So thorough was his daily care of her, that those around her wondered at his quiet gentleness and diligent support for one who loved hysteria as if it was her only child. In fact, by chance or was it luck, the union had proved fruitless in that way, and wardrobes full of dresses and her shoes would be her unenduring memorial. He loved her without doubt, but more for herself than him, and always sought to ease her remorseless anxieties. Strangely once she knew that she must die, courage came from somewhere in her frame and brought a dignity to her passing. She, who made a fuss of everything, and thought a chipped cup a calamity, faced her death with humour and her spoken thought that, “You’ll be alright,”  was her comfort as her husband sat beside her on the bed.

He, who for years had lived within his wife’s concerns, alone at last, could set his dreams alight, or so he thought. He might explore and get to know people he had not yet met and tread the path to discovery, and taste adventure ungoverned by her fears.

But now alone, and challenged by his imagination, he realised the very door that kept this world beyond his reach, gave him the licence to  shape it’s landscape and possibilities without cost.  As he reflected thus, a wave of sadness startling in its suddenness, swept through him as he finally realised how her concerns had shielded him from himself, and allowed him his whimsies without risk. Nothing, he finally understood, makes a dream more  frightening  than it becoming possible.

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Supporting A Football Team

I am a man of stolid loyalties, which mark my life from everything to do with  morning routine through to lunchtime sandwich fillings and sports interests. Since the dawn of my maturity, I have supported the same football team, and in the last twenty years that has been an easy thing to do. Now, teams who previously came to our home ground for their annual humiliation, or had to pretend to be “good sports” when we won the championship again, are beating us using the postman and a guy who popped in to service the radiators because their actual strikers prefer going to the gym where they are more likely to get a real work-out.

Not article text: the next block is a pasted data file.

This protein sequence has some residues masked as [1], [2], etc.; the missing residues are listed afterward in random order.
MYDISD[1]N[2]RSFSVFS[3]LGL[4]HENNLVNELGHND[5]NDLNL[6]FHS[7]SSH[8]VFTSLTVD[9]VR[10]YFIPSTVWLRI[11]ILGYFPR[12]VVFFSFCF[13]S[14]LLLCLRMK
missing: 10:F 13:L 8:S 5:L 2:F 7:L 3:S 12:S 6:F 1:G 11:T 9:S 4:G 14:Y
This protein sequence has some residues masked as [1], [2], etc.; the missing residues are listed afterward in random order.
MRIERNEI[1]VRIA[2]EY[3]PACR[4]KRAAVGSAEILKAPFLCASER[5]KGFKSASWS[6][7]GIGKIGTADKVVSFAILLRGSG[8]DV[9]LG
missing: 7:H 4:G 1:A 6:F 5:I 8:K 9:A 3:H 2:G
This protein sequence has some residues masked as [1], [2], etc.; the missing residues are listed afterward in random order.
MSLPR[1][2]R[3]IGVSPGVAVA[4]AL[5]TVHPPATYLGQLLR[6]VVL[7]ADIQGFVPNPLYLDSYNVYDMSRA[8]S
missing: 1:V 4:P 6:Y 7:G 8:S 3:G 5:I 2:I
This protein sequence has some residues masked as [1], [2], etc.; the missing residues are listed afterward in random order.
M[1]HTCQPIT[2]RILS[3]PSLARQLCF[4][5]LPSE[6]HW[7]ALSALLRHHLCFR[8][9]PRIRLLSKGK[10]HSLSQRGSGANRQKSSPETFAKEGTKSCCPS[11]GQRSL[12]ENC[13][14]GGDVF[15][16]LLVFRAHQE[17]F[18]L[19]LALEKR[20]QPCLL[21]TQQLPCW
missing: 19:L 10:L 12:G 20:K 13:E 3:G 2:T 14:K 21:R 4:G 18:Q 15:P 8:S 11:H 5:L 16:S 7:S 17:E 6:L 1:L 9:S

I am a man who delights in being modest, and welcomes that in other people. That is not a modest thing to say, as we know,  and now I have got my comeuppance . The old, glory-rich manager retired at the end of the last season, after putting another championship cup in the broom cupboard as his display shelves had run out of space. He personally selected his replacement, and then sat back in the stands, I initially presumed, to marvel at the triumphs of his successor.

As news of his appointment spread, the papers were full of talk about “A safe pair of hands” or “Look what he achieved with no budget, put a hundred million in the petrol tank and watch that guy fly into the stratosphere.” Now, seven months later, we are regarded as an easy ‘three pointer’ by any team which plays us, and the humiliation is complete by my reckoning although others, no doubt, hope it has a long way to go.

I am a man who has, in lots of ways, experienced the effects of changing fortune and circumstance so, apart from writhing with embarrassment when the team which allowed me to achieve my advance-level pass in gloatmanship now leaves opponents grounds in a plain van, I feel considerable sympathy for the manager, so recently feted, who’s suffering from insults has only been limited by the finite vocabulary of his detractors.  I have some experience of this, and its not as much fun as people think.

In clouds above our heads deceased supporters are clubbing together to rent a thunderbolt with which they mean to extricate the poor guy from his current post and remove him to a place were the fires are self- renewing. In the land of the living’ pints are drunk and supporters quietly share their pain, and shake their head over some new disaster.  When I was eight I received a school report which disturbed my mother. It read, “Time is running out for Wells: must learn to take life seriously”  Clearly the man had an eye for character. If we meet in cloud-land on some future day, I shall ask him what his school report is for our current manager, poor guy, and listen to him sharpening his pitiless quill.

Veterans of my Blog may notice that some of my sentences are over-long. I apologise but must confess that these sports-day humiliations are dismantling me rivet by rivet, and it’s starting to show in the sentence structure. “We’ll support you ever morwer. Keep your head down and get out the doorwer” etc